A framework for analytics governance

5 steps to making sure your analytics projects are useful, secure and repeatable

By Alison Bolen, SAS Insights Editor

In almost every industry, the use of analytics is exploding. You now have access to more data than ever before and, thanks to low-cost storage options like Hadoop, you can store it all at an affordable price. Add to that a growing list of user-friendly technologies for managing, accessing and analyzing data – and it’s no wonder the use of analytics has spread to all corners of the organization.

It’s not unusual to see decision makers in the finance department visualizing billions of rows of risk data while analysts in marketing deploy open source models to identify customers for a new product offer. Meanwhile, data scientists in product development are using public data sources to anticipate the needs of customers over the next five years.

How can you be sure that all of these efforts are accurate, aligned and worthwhile? How do you know the analytics processes are being deployed, repurposed and secured as efficiently as possible?

Without analytics governance, you don’t. Even if you have a handle on your data management and data governance policies, you still need to consider the benefits of putting policies and procedures around the analytics process as well.

Data governance ensures you have structures and policies around the use of data in your organization, and analytics governance applies the same level of scrutiny to the way analytics projects are implemented and deployed.

It’s not enough to run analytics, get a decision and you’re done. There’s more to it. You put all the time into data preparation and model building, you need to make sure the resulting analysis is something you can complete and repeat.

Ryan Schmiedl
Vice President, Product Management

Governance is the critical last mile for analytics, explains Ryan Schmiedl, Vice President of Product Management at SAS. “It’s not enough to run analytics, get a decision and you’re done. There’s more to it. You put all the time into data preparation and model building, you need to make sure the resulting analysis is something you can complete and repeat.”

Without analytics governance, you are opening your organization up to a laundry list of risks, ranging from competitive sabotage of your models to the common problem of data models that are built but never used.

“Companies must develop not only analytic skill sets but also the enabling processes that help analytics transcend interesting to actually driving business action and outcomes,” says Kimberly Nevala, Director of Business Strategies for SAS Best Practices.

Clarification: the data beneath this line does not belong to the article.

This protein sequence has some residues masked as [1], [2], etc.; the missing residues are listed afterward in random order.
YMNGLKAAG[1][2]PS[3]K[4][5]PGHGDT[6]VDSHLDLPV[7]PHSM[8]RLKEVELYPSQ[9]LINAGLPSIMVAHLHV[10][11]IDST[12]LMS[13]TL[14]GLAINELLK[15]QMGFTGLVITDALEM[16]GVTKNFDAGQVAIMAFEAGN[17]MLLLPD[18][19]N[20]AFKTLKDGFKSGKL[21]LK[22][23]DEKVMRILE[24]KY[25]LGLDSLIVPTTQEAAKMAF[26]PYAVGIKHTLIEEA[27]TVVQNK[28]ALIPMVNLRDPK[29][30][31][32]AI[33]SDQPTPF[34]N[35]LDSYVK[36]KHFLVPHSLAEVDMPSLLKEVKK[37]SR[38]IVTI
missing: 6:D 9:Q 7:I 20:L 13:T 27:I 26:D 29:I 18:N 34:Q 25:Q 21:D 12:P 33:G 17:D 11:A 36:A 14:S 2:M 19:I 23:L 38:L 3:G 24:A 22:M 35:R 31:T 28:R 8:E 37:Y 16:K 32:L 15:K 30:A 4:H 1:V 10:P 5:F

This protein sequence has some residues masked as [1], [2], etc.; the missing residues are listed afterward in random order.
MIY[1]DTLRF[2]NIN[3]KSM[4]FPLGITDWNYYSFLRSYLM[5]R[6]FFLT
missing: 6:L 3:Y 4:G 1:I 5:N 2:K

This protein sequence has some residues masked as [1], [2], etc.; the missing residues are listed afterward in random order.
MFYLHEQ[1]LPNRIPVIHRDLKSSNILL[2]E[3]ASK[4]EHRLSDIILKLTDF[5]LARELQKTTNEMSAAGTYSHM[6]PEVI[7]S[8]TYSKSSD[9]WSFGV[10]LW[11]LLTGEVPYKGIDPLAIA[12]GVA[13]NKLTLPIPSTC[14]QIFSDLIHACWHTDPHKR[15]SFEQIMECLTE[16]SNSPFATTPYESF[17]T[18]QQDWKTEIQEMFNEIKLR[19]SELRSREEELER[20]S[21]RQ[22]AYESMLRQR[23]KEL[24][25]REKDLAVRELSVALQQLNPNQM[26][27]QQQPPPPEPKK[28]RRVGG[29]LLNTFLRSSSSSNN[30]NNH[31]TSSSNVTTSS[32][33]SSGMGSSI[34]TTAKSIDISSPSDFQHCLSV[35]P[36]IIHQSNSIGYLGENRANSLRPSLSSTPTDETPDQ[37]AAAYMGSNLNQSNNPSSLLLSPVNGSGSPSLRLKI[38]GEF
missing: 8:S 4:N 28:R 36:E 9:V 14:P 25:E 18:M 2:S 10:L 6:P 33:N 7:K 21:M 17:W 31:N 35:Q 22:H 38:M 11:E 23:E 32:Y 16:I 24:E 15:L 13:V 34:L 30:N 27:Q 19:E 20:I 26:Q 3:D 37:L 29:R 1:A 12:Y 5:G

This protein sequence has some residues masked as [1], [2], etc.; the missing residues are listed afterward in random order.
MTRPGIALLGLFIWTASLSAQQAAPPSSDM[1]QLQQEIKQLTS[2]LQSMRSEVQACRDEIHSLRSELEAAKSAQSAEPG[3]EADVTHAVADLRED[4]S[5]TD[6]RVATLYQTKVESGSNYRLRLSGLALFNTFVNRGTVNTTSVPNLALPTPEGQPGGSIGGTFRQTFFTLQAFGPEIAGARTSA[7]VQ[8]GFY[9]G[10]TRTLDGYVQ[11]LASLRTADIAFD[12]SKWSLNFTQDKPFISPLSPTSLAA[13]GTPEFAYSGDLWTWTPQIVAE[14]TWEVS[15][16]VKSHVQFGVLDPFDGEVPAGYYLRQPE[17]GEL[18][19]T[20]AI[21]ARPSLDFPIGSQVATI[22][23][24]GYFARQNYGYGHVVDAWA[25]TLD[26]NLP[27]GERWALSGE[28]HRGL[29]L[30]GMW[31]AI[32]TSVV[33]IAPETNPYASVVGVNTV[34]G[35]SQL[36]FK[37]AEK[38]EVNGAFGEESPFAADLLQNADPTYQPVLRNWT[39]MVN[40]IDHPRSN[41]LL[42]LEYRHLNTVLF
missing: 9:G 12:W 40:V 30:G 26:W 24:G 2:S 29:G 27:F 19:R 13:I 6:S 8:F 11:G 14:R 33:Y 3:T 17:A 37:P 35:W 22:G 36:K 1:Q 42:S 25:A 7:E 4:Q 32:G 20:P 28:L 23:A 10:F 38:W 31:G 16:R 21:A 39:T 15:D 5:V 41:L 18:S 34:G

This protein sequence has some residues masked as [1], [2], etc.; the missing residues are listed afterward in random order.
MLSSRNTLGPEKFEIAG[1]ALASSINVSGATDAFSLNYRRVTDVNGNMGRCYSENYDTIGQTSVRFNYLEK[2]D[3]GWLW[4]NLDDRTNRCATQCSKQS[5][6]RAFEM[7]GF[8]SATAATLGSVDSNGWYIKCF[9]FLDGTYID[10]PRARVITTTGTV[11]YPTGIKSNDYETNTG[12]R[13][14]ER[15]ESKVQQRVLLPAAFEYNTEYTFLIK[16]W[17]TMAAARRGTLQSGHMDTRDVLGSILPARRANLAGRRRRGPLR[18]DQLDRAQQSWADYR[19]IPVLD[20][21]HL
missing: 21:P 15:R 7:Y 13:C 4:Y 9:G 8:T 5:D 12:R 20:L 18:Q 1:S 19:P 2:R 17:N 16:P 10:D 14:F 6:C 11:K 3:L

And what about security? “You have all these models, algorithms and data pieces being created,” explains Mike Frost, Senior Manager of Product Development at SAS. “When you start assessing the risk of doing scoring and modeling, you need to evaluate what kinds of algorithms are in your network. Could these models be a Trojan horse – an easy way for someone to mess with your decision-making capabilities? Organizations need to have something to oversee all the data scientists writing algorithms that are core to the business.”

To that end, here are five steps to mitigate the potential risks associated with the decentralized use of analytics.

  1. Develop an analytics governance board that works to align analytics projects to business goals. Make sure the team includes an executive sponsor and representatives from all organizations that are using analytics. This team will establish procedures and guidelines to ensure the analytic agenda aligns with organizational objectives and each project has a clear goal and measures for success.
  2. Track and coordinate analytics projects with the governance board acting as the coordinator for all analytics activity. The board will not only keep track of analytics projects but communicate to the rest of the organization about what data is being analyzed and how it is being used. In addition to tracking where analytics are coming from, this step involves building an audit trail that tracks the libraries and metadata that go into building your models. The audit process will help prevent duplication of efforts and a proliferation of models that are not fully implemented and used.
  3. Deploy models into a production environment that decision makers know how to use. Where possible, embed models into systems where automatic decisions can be made. This will help ensure that your analytics efforts are being put to good use around the organization.
  4. Measure results and continuously update models to keep pace with changing business conditions. This should be done consistently across all analytics projects with regular review and updates, to ensure your models are always current and performing at their best.
  5. Develop strict security guidelines for your analytics systems and processes that keep your results safe and adhere to industry regulations. Tracing the history and histology of those models will help address security concerns better and with a higher degree of confidence. Again, the analytics governance board will play a crucial role in developing and enforcing appropriate security guidelines.

Analytics governance is not meant to slow down or hinder creativity in the analytics process. Rather, the goal is to ensure creativity is focused and harnessed for the good of the organization.

“Done right, analytic governance balances the need for exploration and experimentation with the need for insights that can be deployed to help the business,” concludes Nevala.


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